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Caleb Williams - Things As They Are
by William Godwin
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"Ho!—Well, sir: and what have you further to offer?"

"Mr. Tyrrel," proceeded Mr. Falkland, "you will readily imagine that the cause that brought me was not a slight one. I would not have troubled you with visit, but for important reasons. My coming is a pledge how deeply I am myself impressed with what I have to communicate.

"We are in a critical situation. We are upon the brink of a whirlpool which, if once it get hold of us, will render all further deliberation impotent. An unfortunate jealousy seems to have insinuated itself between us, which I would willingly remove; and I come to ask your assistance. We are both of us nice of temper; we are both apt to kindle, and warm of resentment. Precaution in this stage can be dishonourable to neither; the time may come when we shall wish we had employed it, and find it too late. Why should we be enemies? Our tastes are different; our pursuits need not interfere. We both of us amply possess the means of happiness; We may be respected by all, and spend a long life of tranquillity and enjoyment. Will it be wise in us to exchange this prospect for the fruits of strife? A strife between persons with our peculiarities and our weaknesses, includes consequences that I shudder to think of. I fear, sir, that it is pregnant with death at least to one of us, and with misfortune and remorse to the survivor."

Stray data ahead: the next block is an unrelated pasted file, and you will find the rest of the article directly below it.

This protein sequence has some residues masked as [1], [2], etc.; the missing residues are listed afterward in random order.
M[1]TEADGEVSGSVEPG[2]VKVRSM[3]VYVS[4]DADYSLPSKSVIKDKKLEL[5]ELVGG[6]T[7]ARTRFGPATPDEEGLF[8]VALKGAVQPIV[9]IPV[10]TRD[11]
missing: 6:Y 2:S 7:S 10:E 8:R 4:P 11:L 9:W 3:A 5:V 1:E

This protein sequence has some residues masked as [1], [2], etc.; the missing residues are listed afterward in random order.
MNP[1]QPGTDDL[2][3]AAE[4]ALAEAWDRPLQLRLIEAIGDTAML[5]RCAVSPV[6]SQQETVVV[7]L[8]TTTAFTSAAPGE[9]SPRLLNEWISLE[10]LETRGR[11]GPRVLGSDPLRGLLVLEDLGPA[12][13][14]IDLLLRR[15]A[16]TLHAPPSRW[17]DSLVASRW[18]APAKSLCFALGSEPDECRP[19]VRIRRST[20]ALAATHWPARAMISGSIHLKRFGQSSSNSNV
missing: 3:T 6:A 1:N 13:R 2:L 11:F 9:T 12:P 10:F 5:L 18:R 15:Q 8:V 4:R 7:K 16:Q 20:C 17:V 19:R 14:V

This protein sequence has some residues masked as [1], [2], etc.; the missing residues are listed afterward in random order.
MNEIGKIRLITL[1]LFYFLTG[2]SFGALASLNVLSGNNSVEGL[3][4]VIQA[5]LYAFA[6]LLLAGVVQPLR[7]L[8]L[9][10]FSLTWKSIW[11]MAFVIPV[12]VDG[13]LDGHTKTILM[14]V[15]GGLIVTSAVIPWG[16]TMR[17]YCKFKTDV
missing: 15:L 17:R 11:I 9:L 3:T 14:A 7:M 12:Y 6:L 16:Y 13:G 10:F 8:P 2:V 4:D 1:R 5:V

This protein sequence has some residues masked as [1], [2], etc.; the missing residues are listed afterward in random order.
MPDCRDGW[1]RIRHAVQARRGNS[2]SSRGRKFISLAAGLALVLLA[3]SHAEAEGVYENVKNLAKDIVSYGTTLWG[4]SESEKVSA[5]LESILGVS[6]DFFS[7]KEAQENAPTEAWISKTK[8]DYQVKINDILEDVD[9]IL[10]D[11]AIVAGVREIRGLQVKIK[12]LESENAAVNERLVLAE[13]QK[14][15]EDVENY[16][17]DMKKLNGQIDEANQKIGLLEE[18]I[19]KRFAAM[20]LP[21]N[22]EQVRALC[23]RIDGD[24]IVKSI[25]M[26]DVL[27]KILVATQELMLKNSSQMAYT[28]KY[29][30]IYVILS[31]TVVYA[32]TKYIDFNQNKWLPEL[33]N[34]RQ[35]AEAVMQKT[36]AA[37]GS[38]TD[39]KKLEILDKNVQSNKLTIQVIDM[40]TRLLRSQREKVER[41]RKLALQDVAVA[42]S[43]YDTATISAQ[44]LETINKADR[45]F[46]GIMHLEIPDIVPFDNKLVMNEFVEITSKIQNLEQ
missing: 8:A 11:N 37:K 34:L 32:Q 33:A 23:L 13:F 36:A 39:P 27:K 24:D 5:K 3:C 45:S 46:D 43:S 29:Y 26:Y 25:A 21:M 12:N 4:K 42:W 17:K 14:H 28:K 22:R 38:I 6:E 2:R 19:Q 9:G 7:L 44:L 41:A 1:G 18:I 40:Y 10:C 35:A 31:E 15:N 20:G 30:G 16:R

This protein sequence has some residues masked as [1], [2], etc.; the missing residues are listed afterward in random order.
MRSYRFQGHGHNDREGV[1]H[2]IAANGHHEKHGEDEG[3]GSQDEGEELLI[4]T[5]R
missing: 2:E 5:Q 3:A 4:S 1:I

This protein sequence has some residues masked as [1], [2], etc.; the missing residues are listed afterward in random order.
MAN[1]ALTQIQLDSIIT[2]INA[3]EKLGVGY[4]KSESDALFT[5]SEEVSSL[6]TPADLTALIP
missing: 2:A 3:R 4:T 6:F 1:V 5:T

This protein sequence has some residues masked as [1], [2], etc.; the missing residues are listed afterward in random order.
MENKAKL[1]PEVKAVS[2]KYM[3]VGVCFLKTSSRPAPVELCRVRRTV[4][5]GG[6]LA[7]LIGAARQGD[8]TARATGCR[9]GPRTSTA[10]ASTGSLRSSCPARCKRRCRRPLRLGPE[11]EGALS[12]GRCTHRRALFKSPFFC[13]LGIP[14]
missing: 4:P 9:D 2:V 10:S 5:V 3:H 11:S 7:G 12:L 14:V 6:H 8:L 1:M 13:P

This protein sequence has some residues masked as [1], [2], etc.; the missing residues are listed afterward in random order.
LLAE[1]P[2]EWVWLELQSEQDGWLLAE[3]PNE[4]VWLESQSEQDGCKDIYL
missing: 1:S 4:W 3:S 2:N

"Upon my soul, you are a strange man! Why trouble me with your prophecies and forebodings?"

"Because it is necessary to your happiness I Because it becomes me to tell you of our danger now, rather than wait till my character will allow this tranquillity no longer!

"By quarrelling we shall but imitate the great mass of mankind, who could easily quarrel in our place. Let us do better. Let us show that we have the magnanimity to contemn petty misunderstandings. By thus judging we shall do ourselves most substantial honour. By a contrary conduct we shall merely present a comedy for the amusement of our acquaintance."

"Do you think so? there may be something in that. Damn me, if I consent to be the jest of any man living."

"You are right, Mr. Tyrrel. Let us each act in the manner best calculated to excite respect. We neither of us wish to change roads; let us each suffer the other to pursue his own track unmolested. Be this our compact; and by mutual forbearance let us preserve mutual peace."

Saying this, Mr. Falkland offered his hand to Mr. Tyrrel in token of fellowship. But the gesture was too significant. The wayward rustic, who seemed to have been somewhat impressed by what had preceded, taken as he now was by surprise, shrunk back. Mr. Falkland was again ready to take fire upon this new slight, but he checked himself.